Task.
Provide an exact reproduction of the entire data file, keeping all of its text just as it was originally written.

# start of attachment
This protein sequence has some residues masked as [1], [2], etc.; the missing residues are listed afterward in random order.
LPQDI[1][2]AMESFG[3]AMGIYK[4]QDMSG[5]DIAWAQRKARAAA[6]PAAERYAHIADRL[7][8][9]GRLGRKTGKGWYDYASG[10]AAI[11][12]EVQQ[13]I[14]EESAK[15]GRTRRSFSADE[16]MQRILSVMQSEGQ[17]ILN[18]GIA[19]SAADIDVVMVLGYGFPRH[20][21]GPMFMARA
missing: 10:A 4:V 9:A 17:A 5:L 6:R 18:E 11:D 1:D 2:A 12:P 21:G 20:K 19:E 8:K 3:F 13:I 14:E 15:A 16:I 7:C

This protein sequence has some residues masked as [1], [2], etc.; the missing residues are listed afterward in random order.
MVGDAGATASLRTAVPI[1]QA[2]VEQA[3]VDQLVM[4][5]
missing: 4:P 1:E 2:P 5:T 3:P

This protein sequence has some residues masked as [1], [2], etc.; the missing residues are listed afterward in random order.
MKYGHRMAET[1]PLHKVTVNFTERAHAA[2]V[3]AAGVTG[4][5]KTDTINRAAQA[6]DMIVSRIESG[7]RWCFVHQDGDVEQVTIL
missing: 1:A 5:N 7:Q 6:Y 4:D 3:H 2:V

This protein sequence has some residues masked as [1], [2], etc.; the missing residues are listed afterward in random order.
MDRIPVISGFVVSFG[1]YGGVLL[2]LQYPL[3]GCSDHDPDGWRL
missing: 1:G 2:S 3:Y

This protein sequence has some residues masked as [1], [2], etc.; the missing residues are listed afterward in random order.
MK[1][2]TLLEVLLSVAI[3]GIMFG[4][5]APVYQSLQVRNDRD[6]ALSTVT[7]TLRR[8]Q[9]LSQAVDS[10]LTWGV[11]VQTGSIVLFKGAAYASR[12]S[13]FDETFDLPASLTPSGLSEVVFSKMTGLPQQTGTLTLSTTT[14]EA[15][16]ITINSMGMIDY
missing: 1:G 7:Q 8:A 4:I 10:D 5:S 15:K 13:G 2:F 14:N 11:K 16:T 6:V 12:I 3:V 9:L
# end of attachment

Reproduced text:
This protein sequence has some residues masked as [1], [2], etc.; the missing residues are listed afterward in random order.
LPQDI[1][2]AMESFG[3]AMGIYK[4]QDMSG[5]DIAWAQRKARAAA[6]PAAERYAHIADRL[7][8][9]GRLGRKTGKGWYDYASG[10]AAI[11][12]EVQQ[13]I[14]EESAK[15]GRTRRSFSADE[16]MQRILSVMQSEGQ[17]ILN[18]GIA[19]SAADIDVVMVLGYGFPRH[20][21]GPMFMARA
missing: 10:A 4:V 9:A 17:A 5:L 6:R 18:E 11:D 1:D 2:A 12:P 21:G 20:K 19:E 8:K 3:F 13:I 14:E 15:A 16:I 7:C

This protein sequence has some residues masked as [1], [2], etc.; the missing residues are listed afterward in random order.
MVGDAGATASLRTAVPI[1]QA[2]VEQA[3]VDQLVM[4][5]
missing: 4:P 1:E 2:P 5:T 3:P

This protein sequence has some residues masked as [1], [2], etc.; the missing residues are listed afterward in random order.
MKYGHRMAET[1]PLHKVTVNFTERAHAA[2]V[3]AAGVTG[4][5]KTDTINRAAQA[6]DMIVSRIESG[7]RWCFVHQDGDVEQVTIL
missing: 1:A 5:N 7:Q 6:Y 4:D 3:H 2:V

This protein sequence has some residues masked as [1], [2], etc.; the missing residues are listed afterward in random order.
MDRIPVISGFVVSFG[1]YGGVLL[2]LQYPL[3]GCSDHDPDGWRL
missing: 1:G 2:S 3:Y

This protein sequence has some residues masked as [1], [2], etc.; the missing residues are listed afterward in random order.
MK[1][2]TLLEVLLSVAI[3]GIMFG[4][5]APVYQSLQVRNDRD[6]ALSTVT[7]TLRR[8]Q[9]LSQAVDS[10]LTWGV[11]VQTGSIVLFKGAAYASR[12]S[13]FDETFDLPASLTPSGLSEVVFSKMTGLPQQTGTLTLSTTT[14]EA[15][16]ITINSMGMIDY
missing: 1:G 7:Q 8:A 4:I 10:D 5:S 15:K 13:G 2:F 14:N 11:K 16:T 6:V 12:I 3:V 9:L